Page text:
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Cryogenic hydrogen can react with the atmospheric Oxygen to produce an explosion:

as well as being cold enough to liquefy (and possibly solidify) atmospheric oxygen, which can be an explosion hazard.

If we start pumping fuel in when the tanks are made (I believe the inside chamber is not vacuum), it will explode. If the inner chamber is kept in a vacuum, the atmospheric pressure would crush it. So I assume that they do not suck the inside atmospheric air (Am I wrong?)

So my question is this: What process is currently used by space agencies to fill tanks with cryogenic hydrogen?

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  • $\begingroup$ Just a comment because I don't know the answer, but my guess would be to fill it with Nitrogen or some other inert gas first. $\endgroup$ – dotancohen Dec 6 '13 at 8:18
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    $\begingroup$ That would still liquefy or solidify. My bet is on nitrogen, then gaseous hydrogen, then liquid hydrogen. $\endgroup$ – Hobbes Dec 6 '13 at 9:19
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    $\begingroup$ Step 1: Everyone backs away from the vehicle at least one mile. $\endgroup$ – Mark Adler Dec 6 '13 at 17:39
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NASA has done an extensive report on this, and in fact, cryogenic hydrogen tanks are considered to be one of the greatest technical achievements that NASA managed. Much of this is specific to the Centaur upper stage, but here's a few interesting quotes from the article:

Page 38

Bossart led Mrazek out into the factory yard, where a Centaur tank stood gleaming in the sunlight. Mrazek asked, “What’s inside it?” To which Bossart responded, “Nitrogen.” Nitrogen was used for pressurization until the rocket was filled with its liquid-hydrogen/liquid-oxygen propellants just prior to launch.

Page 200

One of the most onerous was a fluid systems interface and the special requirements for dumping the liquid-hydrogen propellant if the mission had to be aborted. In late 1984, Johnson released a Centaur Safety Waiver (WACR-1A) that requested a redesign of the fill, drain, and dump vent system. The problem it wanted addressed was the placement of the liquid-hydrogen and liquid-oxygen vent line inlets below the propellant liquid level in case of a mission abort.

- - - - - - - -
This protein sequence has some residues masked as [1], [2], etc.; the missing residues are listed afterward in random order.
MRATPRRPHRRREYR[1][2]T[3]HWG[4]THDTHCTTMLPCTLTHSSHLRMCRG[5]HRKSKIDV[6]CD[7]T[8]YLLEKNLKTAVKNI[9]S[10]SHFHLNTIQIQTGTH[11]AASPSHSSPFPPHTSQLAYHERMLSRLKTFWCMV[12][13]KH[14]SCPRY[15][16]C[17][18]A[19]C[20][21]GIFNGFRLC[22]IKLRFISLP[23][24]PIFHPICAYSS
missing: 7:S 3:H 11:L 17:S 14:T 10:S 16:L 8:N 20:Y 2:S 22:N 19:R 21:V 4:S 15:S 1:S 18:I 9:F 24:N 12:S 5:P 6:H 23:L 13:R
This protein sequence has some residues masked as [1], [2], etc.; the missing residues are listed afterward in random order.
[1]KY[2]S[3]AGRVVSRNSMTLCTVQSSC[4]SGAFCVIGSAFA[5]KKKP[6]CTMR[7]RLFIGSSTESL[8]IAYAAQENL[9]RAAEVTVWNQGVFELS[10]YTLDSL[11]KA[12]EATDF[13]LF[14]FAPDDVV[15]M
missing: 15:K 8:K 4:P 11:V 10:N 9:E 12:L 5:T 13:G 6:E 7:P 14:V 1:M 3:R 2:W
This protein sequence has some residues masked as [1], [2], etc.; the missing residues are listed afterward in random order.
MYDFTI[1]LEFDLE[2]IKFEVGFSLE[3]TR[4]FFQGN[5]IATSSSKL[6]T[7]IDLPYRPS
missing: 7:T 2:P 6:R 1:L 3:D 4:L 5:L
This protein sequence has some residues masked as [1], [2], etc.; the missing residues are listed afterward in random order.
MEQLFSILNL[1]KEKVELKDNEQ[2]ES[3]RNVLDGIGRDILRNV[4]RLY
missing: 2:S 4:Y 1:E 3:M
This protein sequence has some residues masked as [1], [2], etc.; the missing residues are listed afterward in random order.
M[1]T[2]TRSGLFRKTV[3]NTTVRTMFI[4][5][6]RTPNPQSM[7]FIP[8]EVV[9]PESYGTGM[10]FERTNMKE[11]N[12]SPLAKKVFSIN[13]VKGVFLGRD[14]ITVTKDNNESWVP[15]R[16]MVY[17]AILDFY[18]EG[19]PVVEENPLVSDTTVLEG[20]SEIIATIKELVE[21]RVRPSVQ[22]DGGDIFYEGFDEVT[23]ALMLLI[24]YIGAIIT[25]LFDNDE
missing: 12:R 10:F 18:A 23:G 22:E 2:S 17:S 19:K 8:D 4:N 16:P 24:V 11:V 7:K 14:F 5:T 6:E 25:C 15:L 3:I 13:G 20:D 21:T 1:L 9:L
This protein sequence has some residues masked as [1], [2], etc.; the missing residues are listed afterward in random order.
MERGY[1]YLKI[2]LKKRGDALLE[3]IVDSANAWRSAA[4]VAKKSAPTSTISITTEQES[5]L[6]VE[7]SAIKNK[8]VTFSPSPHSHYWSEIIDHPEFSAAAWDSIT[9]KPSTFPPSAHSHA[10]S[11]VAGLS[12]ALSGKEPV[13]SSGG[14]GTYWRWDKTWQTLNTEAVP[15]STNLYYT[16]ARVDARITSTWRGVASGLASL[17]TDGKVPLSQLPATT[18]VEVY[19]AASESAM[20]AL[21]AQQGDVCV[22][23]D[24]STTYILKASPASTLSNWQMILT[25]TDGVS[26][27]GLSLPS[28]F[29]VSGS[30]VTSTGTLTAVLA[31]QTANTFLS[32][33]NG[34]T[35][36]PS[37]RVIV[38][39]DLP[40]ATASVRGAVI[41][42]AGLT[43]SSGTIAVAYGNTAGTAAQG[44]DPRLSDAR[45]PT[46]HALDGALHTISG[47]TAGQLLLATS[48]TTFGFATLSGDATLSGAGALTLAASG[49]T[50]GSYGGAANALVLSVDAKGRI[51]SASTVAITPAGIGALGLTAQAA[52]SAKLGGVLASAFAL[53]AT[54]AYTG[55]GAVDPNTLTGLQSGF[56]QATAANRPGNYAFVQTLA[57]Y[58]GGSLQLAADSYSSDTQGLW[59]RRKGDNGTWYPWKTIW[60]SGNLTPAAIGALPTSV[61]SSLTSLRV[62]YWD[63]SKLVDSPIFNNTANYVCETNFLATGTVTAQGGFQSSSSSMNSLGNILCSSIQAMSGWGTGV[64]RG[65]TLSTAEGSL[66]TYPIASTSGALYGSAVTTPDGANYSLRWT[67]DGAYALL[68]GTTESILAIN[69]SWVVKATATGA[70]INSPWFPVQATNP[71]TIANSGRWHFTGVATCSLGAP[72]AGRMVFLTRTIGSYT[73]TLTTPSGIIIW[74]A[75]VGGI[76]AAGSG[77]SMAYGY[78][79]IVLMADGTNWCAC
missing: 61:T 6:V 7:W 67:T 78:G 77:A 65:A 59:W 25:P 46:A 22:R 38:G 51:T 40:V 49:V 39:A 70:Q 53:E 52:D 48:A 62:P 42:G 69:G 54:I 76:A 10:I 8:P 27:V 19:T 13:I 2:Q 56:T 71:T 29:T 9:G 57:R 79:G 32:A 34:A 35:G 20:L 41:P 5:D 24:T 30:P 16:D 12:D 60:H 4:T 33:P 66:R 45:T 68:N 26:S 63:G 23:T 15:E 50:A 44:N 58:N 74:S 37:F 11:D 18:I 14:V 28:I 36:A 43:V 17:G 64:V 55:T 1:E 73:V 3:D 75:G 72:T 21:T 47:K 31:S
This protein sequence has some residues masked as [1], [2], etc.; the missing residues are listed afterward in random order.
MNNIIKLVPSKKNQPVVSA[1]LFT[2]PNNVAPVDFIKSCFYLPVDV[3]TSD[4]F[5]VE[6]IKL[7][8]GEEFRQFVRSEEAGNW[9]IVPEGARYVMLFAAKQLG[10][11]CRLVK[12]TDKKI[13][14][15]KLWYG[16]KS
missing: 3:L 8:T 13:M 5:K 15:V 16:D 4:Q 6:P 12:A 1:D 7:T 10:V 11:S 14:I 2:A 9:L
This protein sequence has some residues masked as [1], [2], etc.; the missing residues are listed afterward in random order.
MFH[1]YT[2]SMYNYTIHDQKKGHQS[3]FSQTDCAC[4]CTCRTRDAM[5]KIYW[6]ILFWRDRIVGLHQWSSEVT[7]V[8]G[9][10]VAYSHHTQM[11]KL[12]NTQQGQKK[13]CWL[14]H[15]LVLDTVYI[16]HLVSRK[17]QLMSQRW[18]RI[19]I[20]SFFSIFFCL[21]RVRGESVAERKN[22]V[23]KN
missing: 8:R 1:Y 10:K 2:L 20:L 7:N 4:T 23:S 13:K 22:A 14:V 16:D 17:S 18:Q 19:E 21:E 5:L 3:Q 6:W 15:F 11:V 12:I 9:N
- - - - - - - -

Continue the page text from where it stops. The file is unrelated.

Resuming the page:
Bottom line is, the rocket was filled with Nitrogen prior to filling. I can't find a source for it. They might have put Helium in it's place as well, or gaseous hydrogen, as a stop gap when filling it, but I can't find any sources for that bit of information.

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    $\begingroup$ I believe they exclusively use diatomic Nitrogen for that, mainly because it's the cheapest of the inert gases. Well, inert enough for the purpose at least. I list a few other reasons in this answer on Why was the Hubble Space Telescope purged with nitrogen gas? but it all boils down to it being cheap and easy to come by. $\endgroup$ – TildalWave Dec 6 '13 at 16:13
  • $\begingroup$ nitrogen is used for flushing pipes, tanks and avoiding ex-hazards practically everywere. $\endgroup$ – mart Dec 9 '13 at 10:21
  • $\begingroup$ Writing the extensive report "is considered to be one of the greatest technical achievements that NASA managed." ? :-) $\endgroup$ – uhoh Jul 4 '16 at 16:11
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The existing answers do not accurately describe the procedure for the Space Shuttle system (or, I believe, for Apollo, but I am not 100% sure of that - see note at end of answer). The propellant tanks in the Space Shuttle's External Tank (ET) were never filled with nitrogen.

The initial condition for LH2 loading into the ET LH2 tank was with the tank and lines at ambient temperature. The tank was pressurized with helium to 6 psi above ambient.